Bending-active structures produce efficiently complex curved shapes made of flat or straight elements [1]. To this purpose, these are brought into a deformation state of elastic bending. In the past, such structural systems were empirically explored and adopted in vernacular architecture contexts because of their efficiency. For instance arches and domes were produced by curving branches or reeds. After being neglected for years, nowadays the availability of simulation techniques, which gives control of form-finding and verification processes, renews the appeal of such lightweight and efficient structures [2,3,4,5,6,7]. While in the past the main advantage was to have a cheap technology to build even doubly curved surfaces, nowadays the main reason to adopt this technique lies in the reduced weight and the economy of producing flat panes regardless of the curvature they will have once installed [1].

The bending-active technology characterizes different structural types such as plate shells [8], hybrids composed of membranes with elastically bent battens [9], and various types of adaptive and elastic kinetic structures [2].

The workflow adopted for the FlexMaps Pavilion (Fig. 1) uses a fully automated approach for the definition and the control of the mesostructures (base geometry) and consequently of the material behavior. In the present work, an existing optimization method [10] is being utilized in a novel application domain of architectural-scale objects. Similar to other architectural-scale bending-active methods [8, 11], the present method allows for controlling the shape by means of a numerical form-finding. Hence, the load-bearing elements are altered in search for their best configuration, so that once assembled the obtained shape results as close as possible to an input target geometry. This is a step towards a designer/artist-oriented tool.

Compared to other architectural methods used for bending-active structures, another novelty of the present approach lies in the assembly. In post-restrained structures where the components are bent and fixed to the ground, a common approach is to post-tension the overall shape that initially lies in the flat position. This procedure requires external facilities, a large work area and usually requires the whole shape to be developable. Conversely, the FlexMaps approach is based on bending and assembling the single mesostructured element, which lays flat in the rest configuration. Eventually, the final shape of the structure results from internal elastic forces that redistribute among the elements once they are all connected. The construction sequence consists in bending the panels, one at a time, and progressively connecting them to the neighboring ones. This procedure has the advantage of requiring only a minimal amount of bending energy and can be performed by hand. The two cost-saving characteristics of the FlexMaps Pavilion originate from the easy fabrication that is obtained by producing a flat segmented array of panels, and from the simple assembly procedures that does not require any specialized manpower nor other tools. In FlexMaps examples, active-bending should be regarded in a broader sense of either bending and torsion deformations.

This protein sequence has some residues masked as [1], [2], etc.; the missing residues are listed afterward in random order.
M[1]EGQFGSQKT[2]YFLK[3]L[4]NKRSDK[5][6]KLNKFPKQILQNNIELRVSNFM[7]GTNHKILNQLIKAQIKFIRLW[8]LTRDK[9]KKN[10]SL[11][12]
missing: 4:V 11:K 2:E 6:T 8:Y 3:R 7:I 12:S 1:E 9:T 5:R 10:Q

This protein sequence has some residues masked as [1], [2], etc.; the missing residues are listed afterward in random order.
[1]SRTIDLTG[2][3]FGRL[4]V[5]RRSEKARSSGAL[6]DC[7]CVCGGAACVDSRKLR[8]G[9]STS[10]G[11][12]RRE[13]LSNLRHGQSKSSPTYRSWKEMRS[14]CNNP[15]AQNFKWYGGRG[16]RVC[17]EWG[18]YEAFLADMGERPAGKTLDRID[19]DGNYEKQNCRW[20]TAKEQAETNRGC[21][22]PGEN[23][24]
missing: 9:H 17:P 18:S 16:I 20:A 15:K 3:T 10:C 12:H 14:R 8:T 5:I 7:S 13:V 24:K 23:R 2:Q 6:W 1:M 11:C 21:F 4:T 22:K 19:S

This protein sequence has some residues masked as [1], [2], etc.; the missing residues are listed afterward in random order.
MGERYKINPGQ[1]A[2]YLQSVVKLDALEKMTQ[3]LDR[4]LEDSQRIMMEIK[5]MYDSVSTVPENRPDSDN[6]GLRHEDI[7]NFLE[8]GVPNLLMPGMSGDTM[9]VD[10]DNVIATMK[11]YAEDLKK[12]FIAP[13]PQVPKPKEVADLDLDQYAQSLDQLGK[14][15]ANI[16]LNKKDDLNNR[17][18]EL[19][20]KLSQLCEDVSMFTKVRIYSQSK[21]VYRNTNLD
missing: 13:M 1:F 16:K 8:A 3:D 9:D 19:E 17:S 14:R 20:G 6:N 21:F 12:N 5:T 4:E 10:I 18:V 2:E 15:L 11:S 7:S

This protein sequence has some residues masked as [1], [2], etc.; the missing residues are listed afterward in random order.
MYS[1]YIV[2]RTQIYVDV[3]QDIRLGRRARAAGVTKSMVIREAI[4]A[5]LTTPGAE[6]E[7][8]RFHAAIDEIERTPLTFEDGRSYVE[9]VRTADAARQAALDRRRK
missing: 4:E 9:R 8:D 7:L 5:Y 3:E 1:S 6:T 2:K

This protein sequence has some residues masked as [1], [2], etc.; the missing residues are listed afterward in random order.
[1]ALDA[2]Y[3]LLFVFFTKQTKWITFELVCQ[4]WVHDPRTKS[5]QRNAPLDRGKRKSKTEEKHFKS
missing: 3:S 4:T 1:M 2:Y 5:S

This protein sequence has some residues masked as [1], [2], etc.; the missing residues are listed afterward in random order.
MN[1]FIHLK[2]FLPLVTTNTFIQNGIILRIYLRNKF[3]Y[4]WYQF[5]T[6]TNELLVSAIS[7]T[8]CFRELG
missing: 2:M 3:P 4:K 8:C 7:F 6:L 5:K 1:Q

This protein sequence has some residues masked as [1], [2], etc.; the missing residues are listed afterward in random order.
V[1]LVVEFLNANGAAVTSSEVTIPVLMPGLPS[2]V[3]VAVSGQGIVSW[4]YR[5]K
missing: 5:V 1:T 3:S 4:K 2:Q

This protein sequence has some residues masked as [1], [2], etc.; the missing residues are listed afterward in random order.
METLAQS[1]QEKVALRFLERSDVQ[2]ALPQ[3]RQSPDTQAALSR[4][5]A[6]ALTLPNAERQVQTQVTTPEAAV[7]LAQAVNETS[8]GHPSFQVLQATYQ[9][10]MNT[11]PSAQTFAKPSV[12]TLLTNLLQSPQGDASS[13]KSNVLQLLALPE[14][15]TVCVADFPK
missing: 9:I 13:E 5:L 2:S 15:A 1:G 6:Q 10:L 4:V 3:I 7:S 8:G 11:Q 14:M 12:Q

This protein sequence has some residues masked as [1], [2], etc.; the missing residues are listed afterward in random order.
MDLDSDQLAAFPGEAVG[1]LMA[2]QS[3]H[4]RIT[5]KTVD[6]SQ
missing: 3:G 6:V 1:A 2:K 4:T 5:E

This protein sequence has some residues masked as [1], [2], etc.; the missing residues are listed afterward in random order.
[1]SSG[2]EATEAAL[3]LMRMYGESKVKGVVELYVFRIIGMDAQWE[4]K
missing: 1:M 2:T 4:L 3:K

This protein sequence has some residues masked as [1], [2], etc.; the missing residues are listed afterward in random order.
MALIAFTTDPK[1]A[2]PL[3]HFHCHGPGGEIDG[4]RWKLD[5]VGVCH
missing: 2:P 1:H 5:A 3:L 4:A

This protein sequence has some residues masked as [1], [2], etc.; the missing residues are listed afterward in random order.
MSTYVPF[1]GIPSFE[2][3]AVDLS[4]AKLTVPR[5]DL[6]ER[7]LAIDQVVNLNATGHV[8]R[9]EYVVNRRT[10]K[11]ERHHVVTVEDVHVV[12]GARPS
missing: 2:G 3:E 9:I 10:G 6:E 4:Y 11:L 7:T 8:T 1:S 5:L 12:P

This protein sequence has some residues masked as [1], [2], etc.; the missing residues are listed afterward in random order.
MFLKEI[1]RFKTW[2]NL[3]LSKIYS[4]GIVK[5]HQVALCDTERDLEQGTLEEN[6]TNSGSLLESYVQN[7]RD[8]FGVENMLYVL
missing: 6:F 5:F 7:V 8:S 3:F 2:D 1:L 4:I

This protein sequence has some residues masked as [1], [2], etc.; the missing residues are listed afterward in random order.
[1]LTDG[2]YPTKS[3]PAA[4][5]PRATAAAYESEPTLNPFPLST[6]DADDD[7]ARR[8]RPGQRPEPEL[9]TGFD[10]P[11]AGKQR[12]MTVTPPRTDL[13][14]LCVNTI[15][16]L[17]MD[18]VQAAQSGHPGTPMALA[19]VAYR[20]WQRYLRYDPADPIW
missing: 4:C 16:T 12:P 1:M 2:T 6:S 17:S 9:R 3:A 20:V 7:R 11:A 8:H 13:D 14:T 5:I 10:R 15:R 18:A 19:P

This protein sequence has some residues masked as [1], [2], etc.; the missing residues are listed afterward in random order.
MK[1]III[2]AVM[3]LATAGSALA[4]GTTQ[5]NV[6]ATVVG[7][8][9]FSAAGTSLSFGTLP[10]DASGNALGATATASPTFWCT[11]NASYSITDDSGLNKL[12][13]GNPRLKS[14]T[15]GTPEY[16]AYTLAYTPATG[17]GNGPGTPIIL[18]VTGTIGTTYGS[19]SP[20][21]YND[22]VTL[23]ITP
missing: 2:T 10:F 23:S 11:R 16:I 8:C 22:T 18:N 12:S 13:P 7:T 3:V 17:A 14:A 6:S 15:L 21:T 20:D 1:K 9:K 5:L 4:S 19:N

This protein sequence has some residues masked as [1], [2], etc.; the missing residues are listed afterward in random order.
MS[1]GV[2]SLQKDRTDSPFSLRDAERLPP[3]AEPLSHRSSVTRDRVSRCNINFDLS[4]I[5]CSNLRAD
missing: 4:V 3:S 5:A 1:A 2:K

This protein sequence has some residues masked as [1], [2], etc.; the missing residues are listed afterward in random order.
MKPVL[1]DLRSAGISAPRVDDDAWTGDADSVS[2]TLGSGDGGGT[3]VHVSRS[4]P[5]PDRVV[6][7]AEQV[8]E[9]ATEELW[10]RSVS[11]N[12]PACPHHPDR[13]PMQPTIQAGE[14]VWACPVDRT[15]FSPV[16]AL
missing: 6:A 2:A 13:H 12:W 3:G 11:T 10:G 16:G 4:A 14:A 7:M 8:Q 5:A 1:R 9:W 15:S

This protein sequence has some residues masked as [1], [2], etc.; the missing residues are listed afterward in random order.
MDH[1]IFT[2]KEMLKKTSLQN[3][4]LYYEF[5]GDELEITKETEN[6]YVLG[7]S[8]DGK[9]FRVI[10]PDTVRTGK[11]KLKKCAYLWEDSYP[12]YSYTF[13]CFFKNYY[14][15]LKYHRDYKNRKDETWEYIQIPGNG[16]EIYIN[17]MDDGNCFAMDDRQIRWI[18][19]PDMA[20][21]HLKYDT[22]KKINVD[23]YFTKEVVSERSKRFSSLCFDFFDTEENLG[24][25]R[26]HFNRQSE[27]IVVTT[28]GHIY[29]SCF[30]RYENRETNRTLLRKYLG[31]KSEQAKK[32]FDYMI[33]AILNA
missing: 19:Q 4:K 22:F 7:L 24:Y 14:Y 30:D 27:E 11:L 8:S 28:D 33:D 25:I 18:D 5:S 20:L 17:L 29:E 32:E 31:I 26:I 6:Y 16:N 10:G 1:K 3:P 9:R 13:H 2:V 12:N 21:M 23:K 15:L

The main issue of bending-active structures is that the elastic bending causes initial stress. This lowers the stress reserves that the structure may attain due to external loading. The spiral geometry, which is the main idea behind the present project, tackles this point. Having a spiral path instead of a linear path brings to minor bending stress for the same curvature. This phenomenon can be well observed from the example in Fig. 2, in which it is reported the stress obtained through FEA for three different panels that are deformed with the same given curvature.

Moreover, the spiraling geometry can be favorably modified to obtain bespoke FlexMaps panels in order to accommodate local curvature demands. A modification in the geometry consequently varies the bending stiffness, which in turn affects the bent shape, since all the panels tend to preserve a uniform stress once assembled. This approach corresponds to designing custom mechanical properties without changing the material but only by acting on the geometric parameters of spirals.